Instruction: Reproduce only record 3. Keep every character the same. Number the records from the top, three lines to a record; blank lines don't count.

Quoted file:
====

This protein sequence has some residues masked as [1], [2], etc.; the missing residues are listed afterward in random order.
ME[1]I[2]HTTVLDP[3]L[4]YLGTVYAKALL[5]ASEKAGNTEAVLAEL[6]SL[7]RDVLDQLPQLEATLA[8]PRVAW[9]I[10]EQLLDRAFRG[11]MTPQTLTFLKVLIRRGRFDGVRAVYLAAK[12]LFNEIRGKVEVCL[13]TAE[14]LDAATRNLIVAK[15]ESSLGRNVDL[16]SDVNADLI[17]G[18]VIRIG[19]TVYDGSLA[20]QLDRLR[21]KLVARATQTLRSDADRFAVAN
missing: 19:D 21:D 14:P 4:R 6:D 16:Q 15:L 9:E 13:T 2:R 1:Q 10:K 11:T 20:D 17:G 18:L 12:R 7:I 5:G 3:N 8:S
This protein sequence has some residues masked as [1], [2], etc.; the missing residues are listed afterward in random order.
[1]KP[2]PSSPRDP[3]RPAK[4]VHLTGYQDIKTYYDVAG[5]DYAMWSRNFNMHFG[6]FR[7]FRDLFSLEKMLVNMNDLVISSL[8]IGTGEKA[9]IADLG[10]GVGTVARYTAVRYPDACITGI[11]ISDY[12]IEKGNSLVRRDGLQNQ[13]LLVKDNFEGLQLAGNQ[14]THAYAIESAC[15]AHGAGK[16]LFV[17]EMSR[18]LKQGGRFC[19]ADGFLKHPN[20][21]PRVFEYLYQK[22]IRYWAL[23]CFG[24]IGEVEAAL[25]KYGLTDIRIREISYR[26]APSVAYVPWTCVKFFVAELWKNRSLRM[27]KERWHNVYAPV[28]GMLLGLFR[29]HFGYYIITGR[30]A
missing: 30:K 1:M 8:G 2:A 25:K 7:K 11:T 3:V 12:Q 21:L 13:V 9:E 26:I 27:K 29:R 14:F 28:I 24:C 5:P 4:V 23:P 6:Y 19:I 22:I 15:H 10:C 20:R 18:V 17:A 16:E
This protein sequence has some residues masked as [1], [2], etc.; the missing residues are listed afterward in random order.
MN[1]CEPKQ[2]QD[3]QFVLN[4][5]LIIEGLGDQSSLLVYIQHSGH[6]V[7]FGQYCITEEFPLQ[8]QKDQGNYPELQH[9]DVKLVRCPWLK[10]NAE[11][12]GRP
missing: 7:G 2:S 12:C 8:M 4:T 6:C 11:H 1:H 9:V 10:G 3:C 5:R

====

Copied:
This protein sequence has some residues masked as [1], [2], etc.; the missing residues are listed afterward in random order.
MN[1]CEPKQ[2]QD[3]QFVLN[4][5]LIIEGLGDQSSLLVYIQHSGH[6]V[7]FGQYCITEEFPLQ[8]QKDQGNYPELQH[9]DVKLVRCPWLK[10]NAE[11][12]GRP
missing: 7:G 2:S 12:C 8:M 4:T 6:C 11:H 1:H 9:V 10:G 3:C 5:R